Solidifying their hypothesis of the Cohens' common ancestor, they found that a particular array of six chromosomal markers was found in 97 of the 106 Cohens tested.
This collection of markers has come to be known as the Cohen Modal Hapoltype (CMH) -- the standard genetic signature of the Jewish priestly family.
Since the Y chromosome consists almost entirely of non-coding DNA (except for the genes determining maleness), it would tend to accumulate mutations.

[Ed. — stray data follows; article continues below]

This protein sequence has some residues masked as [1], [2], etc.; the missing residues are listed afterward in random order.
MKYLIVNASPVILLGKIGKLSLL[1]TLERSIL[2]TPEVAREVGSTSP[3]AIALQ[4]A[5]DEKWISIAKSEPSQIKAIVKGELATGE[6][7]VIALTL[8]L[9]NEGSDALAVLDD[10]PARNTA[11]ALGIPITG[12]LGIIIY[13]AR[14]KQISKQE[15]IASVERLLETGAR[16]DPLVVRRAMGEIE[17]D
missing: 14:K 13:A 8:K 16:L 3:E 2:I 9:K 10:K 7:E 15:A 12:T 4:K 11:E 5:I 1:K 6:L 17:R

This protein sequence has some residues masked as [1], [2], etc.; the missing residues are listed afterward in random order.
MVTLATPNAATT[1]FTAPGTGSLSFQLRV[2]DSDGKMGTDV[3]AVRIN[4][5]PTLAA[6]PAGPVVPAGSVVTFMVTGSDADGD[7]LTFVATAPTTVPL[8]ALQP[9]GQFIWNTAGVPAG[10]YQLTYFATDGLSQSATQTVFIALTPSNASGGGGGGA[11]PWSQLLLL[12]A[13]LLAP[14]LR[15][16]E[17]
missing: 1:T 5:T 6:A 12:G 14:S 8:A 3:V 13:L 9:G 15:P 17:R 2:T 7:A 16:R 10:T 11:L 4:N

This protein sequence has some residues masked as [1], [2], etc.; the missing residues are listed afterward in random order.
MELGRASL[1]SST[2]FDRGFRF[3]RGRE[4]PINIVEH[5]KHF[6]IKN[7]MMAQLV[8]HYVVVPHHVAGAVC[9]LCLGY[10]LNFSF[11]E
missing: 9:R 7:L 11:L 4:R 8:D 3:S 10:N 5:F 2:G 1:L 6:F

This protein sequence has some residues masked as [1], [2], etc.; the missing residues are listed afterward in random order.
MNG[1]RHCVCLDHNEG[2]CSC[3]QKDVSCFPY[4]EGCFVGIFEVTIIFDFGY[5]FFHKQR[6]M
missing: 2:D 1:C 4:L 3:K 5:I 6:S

Since it is passed from father to son without recombination, the genetic information on a Y chromosome of a man living today is basically the same as that of his ancient male ancestors, except for the rare mutations that occur along the hereditary line.
The chances of these findings happening at random is greater than one in 10,000.